A dose of healthy learning

Published 10:09 pm Wednesday, October 8, 2008

By By MaryClaire Foster
In observance of National Child Health Day on Monday, Rachel Patterson Elementary hosted speakers on various health related topics, which began Oct. 1 and will last throughout this week.
National Child Health Day is in its 80th year and this year chose to focus on three key initiatives from the Surgeon General’s Healthy Youth for a Healthy Future campaign. The initiatives are: help kids stay active, encourage healthy eating habits and promote healthy choices.
Susan Smith, lead nurse/supervisor for Escambia schools, acknowledged the importance of providing children with health information.
The topics covered were oral hygiene, hearing, vision and nutrition.
Cynthia Rodgers Child Nutrition Program Director for the Escambia County School System was in attendance Monday to speak with children about the importance of good nutrition.
Rodgers said many steps have been taken in recent years to improve the nutritional value of school lunches. Fryers were taken out of Rachel Patterson three years ago and the cafeteria began using more frozen vegetables as opposed to canned to cut down on sodium. One percent and skim milk are also used to cook food, as well as skim buttermilk and reduced fat mayonnaise.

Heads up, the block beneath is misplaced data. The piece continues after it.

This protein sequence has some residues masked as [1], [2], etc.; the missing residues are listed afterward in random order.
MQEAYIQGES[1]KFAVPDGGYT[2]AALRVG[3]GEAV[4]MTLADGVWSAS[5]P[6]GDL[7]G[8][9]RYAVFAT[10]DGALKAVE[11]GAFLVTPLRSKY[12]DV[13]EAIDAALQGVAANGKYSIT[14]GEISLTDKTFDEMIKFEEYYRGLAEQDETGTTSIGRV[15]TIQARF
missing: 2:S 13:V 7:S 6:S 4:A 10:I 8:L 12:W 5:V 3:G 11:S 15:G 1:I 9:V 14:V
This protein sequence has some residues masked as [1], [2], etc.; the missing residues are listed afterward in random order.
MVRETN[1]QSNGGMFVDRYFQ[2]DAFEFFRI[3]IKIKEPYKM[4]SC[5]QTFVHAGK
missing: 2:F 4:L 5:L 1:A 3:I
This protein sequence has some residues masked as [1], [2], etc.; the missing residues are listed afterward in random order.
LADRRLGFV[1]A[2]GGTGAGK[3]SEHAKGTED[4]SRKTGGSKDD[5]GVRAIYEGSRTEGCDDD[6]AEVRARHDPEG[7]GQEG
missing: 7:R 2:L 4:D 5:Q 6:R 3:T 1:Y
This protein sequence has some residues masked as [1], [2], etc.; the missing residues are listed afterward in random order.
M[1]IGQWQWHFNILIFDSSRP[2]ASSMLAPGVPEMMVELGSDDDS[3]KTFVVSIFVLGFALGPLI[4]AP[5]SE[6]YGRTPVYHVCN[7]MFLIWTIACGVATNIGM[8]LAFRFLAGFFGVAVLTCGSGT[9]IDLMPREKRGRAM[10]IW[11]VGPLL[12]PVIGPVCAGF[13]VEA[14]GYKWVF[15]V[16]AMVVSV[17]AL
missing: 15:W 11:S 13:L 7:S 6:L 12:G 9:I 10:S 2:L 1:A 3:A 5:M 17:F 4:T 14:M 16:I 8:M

Rodgers said most parents and children do not know they are being fed low-fat lunches (according to a child’s nutritional needs) at school.
community,” Rodgers said.
All five food groups are offered at meals and students are required to get three of the five. Rachel Patterson Nutrition Director Brenda Watkins and her staff ensure the children do so and keep portion sizes in check. They will send a student back if these requirements are not met.
Rodgers commended Watkins on her effort to insure those who eat at school eat properly and watch over those with food allergies and diabetic issues.
Last Wednesday dentist Tom Rice visited the school and spoke to students about the importance of brushing and flossing their teeth. Toothbrushes and floss were given to all students in the school.
On Thursday, Dr. Priscilla Mitchell spoke to children about ear health. She told them how an ear should look and what not to put in it.
Mitchell said activities like this are important for children because it allows them to keep up with their own health.
Today and Tuesday of this week children will learn about the importance of having their sight checked. State officials will also come in to check immunization records.

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